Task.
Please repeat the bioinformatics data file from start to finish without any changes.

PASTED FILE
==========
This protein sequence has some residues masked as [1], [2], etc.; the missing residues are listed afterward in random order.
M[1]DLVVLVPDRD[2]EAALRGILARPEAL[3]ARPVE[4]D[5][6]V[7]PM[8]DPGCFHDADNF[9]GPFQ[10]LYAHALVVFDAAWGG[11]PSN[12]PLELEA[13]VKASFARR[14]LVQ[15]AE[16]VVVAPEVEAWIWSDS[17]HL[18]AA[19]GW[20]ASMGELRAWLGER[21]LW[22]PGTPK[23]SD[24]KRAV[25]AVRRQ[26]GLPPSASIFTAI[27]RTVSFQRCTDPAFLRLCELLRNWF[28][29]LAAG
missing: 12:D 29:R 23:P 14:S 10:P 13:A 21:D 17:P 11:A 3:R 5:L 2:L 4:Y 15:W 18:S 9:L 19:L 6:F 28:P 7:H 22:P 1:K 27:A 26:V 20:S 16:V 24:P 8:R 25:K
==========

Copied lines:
This protein sequence has some residues masked as [1], [2], etc.; the missing residues are listed afterward in random order.
M[1]DLVVLVPDRD[2]EAALRGILARPEAL[3]ARPVE[4]D[5][6]V[7]PM[8]DPGCFHDADNF[9]GPFQ[10]LYAHALVVFDAAWGG[11]PSN[12]PLELEA[13]VKASFARR[14]LVQ[15]AE[16]VVVAPEVEAWIWSDS[17]HL[18]AA[19]GW[20]ASMGELRAWLGER[21]LW[22]PGTPK[23]SD[24]KRAV[25]AVRRQ[26]GLPPSASIFTAI[27]RTVSFQRCTDPAFLRLCELLRNWF[28][29]LAAG
missing: 12:D 29:R 23:P 14:S 10:P 13:A 21:D 17:P 11:A 3:R 5:L 2:L 4:Y 15:W 18:S 9:L 19:L 6:F 28:P 7:H 22:P 1:K 27:A 26:V 20:S 16:V 24:P 8:R 25:K